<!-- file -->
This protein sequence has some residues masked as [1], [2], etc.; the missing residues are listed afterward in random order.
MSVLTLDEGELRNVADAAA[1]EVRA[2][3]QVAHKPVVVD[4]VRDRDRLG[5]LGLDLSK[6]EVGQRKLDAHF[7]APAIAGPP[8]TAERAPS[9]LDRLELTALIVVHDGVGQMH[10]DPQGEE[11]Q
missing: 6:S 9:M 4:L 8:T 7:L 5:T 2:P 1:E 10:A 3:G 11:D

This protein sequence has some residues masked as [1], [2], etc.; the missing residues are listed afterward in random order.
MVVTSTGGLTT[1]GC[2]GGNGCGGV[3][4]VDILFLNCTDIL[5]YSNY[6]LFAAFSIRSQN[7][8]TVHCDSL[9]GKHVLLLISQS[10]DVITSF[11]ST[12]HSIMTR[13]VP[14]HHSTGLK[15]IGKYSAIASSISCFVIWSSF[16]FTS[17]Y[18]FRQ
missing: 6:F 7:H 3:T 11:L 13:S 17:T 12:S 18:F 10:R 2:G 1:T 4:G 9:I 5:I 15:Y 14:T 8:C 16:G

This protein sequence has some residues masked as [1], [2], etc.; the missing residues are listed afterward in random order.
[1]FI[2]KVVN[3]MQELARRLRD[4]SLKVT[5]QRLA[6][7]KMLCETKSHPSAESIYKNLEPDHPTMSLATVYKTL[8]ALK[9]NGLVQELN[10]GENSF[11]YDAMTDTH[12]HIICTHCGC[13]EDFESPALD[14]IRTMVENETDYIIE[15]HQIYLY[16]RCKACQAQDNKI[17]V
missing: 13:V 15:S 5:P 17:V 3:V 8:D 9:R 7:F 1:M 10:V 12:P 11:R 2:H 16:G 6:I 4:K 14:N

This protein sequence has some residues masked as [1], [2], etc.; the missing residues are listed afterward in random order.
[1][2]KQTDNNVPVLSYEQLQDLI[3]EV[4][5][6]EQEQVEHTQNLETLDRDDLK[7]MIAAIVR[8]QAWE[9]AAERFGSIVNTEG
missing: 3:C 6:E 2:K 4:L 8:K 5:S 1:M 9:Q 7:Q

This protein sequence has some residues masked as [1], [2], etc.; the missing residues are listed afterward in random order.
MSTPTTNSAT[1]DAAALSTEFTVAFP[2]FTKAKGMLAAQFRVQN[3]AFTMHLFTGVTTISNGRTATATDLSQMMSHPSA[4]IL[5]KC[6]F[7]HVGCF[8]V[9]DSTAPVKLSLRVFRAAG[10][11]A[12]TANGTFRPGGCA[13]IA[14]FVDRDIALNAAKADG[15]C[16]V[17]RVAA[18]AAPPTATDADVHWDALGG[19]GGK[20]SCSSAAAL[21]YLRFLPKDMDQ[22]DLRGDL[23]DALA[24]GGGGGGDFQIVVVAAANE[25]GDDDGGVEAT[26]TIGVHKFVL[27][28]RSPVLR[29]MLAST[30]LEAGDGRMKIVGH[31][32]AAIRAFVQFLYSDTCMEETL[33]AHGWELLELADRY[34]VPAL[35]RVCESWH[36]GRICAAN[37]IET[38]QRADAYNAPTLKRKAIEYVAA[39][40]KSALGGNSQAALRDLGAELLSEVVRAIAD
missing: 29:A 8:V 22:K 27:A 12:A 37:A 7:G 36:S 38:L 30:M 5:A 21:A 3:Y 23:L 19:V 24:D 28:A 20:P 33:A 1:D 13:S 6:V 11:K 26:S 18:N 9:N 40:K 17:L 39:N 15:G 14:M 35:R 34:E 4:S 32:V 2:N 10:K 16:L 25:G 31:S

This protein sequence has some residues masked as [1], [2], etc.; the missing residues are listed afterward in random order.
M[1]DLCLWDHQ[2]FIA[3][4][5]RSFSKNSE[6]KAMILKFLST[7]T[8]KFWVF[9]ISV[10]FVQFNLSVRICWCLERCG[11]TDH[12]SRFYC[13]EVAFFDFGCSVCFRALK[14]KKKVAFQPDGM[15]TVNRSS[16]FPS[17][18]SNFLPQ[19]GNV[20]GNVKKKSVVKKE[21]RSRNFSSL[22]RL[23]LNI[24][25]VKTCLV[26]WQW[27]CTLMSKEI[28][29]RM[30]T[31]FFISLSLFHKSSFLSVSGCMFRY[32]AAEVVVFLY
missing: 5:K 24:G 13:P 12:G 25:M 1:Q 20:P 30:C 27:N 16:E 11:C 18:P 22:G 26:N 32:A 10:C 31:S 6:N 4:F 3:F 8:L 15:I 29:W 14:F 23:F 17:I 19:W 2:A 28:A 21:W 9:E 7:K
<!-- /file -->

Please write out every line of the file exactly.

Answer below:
This protein sequence has some residues masked as [1], [2], etc.; the missing residues are listed afterward in random order.
MSVLTLDEGELRNVADAAA[1]EVRA[2][3]QVAHKPVVVD[4]VRDRDRLG[5]LGLDLSK[6]EVGQRKLDAHF[7]APAIAGPP[8]TAERAPS[9]LDRLELTALIVVHDGVGQMH[10]DPQGEE[11]Q
missing: 6:S 9:M 4:L 8:T 7:L 5:T 2:P 1:E 10:A 3:G 11:D

This protein sequence has some residues masked as [1], [2], etc.; the missing residues are listed afterward in random order.
MVVTSTGGLTT[1]GC[2]GGNGCGGV[3][4]VDILFLNCTDIL[5]YSNY[6]LFAAFSIRSQN[7][8]TVHCDSL[9]GKHVLLLISQS[10]DVITSF[11]ST[12]HSIMTR[13]VP[14]HHSTGLK[15]IGKYSAIASSISCFVIWSSF[16]FTS[17]Y[18]FRQ
missing: 6:F 7:H 3:T 11:L 13:S 17:T 12:S 18:F 10:R 2:G 1:T 4:G 9:I 5:I 15:Y 14:T 8:C 16:G

This protein sequence has some residues masked as [1], [2], etc.; the missing residues are listed afterward in random order.
[1]FI[2]KVVN[3]MQELARRLRD[4]SLKVT[5]QRLA[6][7]KMLCETKSHPSAESIYKNLEPDHPTMSLATVYKTL[8]ALK[9]NGLVQELN[10]GENSF[11]YDAMTDTH[12]HIICTHCGC[13]EDFESPALD[14]IRTMVENETDYIIE[15]HQIYLY[16]RCKACQAQDNKI[17]V
missing: 13:V 15:S 5:P 17:V 3:V 8:D 9:R 7:F 1:M 10:V 12:P 11:R 2:H 16:G 6:I 4:K 14:N

This protein sequence has some residues masked as [1], [2], etc.; the missing residues are listed afterward in random order.
[1][2]KQTDNNVPVLSYEQLQDLI[3]EV[4][5][6]EQEQVEHTQNLETLDRDDLK[7]MIAAIVR[8]QAWE[9]AAERFGSIVNTEG
missing: 3:C 6:E 2:K 4:L 8:K 5:S 1:M 9:Q 7:Q

This protein sequence has some residues masked as [1], [2], etc.; the missing residues are listed afterward in random order.
MSTPTTNSAT[1]DAAALSTEFTVAFP[2]FTKAKGMLAAQFRVQN[3]AFTMHLFTGVTTISNGRTATATDLSQMMSHPSA[4]IL[5]KC[6]F[7]HVGCF[8]V[9]DSTAPVKLSLRVFRAAG[10][11]A[12]TANGTFRPGGCA[13]IA[14]FVDRDIALNAAKADG[15]C[16]V[17]RVAA[18]AAPPTATDADVHWDALGG[19]GGK[20]SCSSAAAL[21]YLRFLPKDMDQ[22]DLRGDL[23]DALA[24]GGGGGGDFQIVVVAAANE[25]GDDDGGVEAT[26]TIGVHKFVL[27][28]RSPVLR[29]MLAST[30]LEAGDGRMKIVGH[31][32]AAIRAFVQFLYSDTCMEETL[33]AHGWELLELADRY[34]VPAL[35]RVCESWH[36]GRICAAN[37]IET[38]QRADAYNAPTLKRKAIEYVAA[39][40]KSALGGNSQAALRDLGAELLSEVVRAIAD
missing: 29:A 8:V 22:K 27:A 12:A 37:A 7:G 36:S 38:L 30:M 5:A 21:A 3:Y 23:L 19:V 24:D 28:A 20:P 33:A 1:D 13:S 6:V 11:K 26:S 18:N 9:N 40:K 17:L 39:N 15:G 14:M 35:R 34:E 4:S 32:V 2:N 10:K 16:L 25:G 31:S

This protein sequence has some residues masked as [1], [2], etc.; the missing residues are listed afterward in random order.
M[1]DLCLWDHQ[2]FIA[3][4][5]RSFSKNSE[6]KAMILKFLST[7]T[8]KFWVF[9]ISV[10]FVQFNLSVRICWCLERCG[11]TDH[12]SRFYC[13]EVAFFDFGCSVCFRALK[14]KKKVAFQPDGM[15]TVNRSS[16]FPS[17][18]SNFLPQ[19]GNV[20]GNVKKKSVVKKE[21]RSRNFSSL[22]RL[23]LNI[24][25]VKTCLV[26]WQW[27]CTLMSKEI[28][29]RM[30]T[31]FFISLSLFHKSSFLSVSGCMFRY[32]AAEVVVFLY
missing: 5:K 24:G 13:P 12:G 25:M 1:Q 20:P 30:C 27:N 16:E 11:C 18:P 22:G 26:N 32:A 10:C 31:S 6:N 4:F 3:F 8:L 15:I 29:W 14:F 23:F 17:I 19:W 2:A 28:A 21:W 9:E 7:K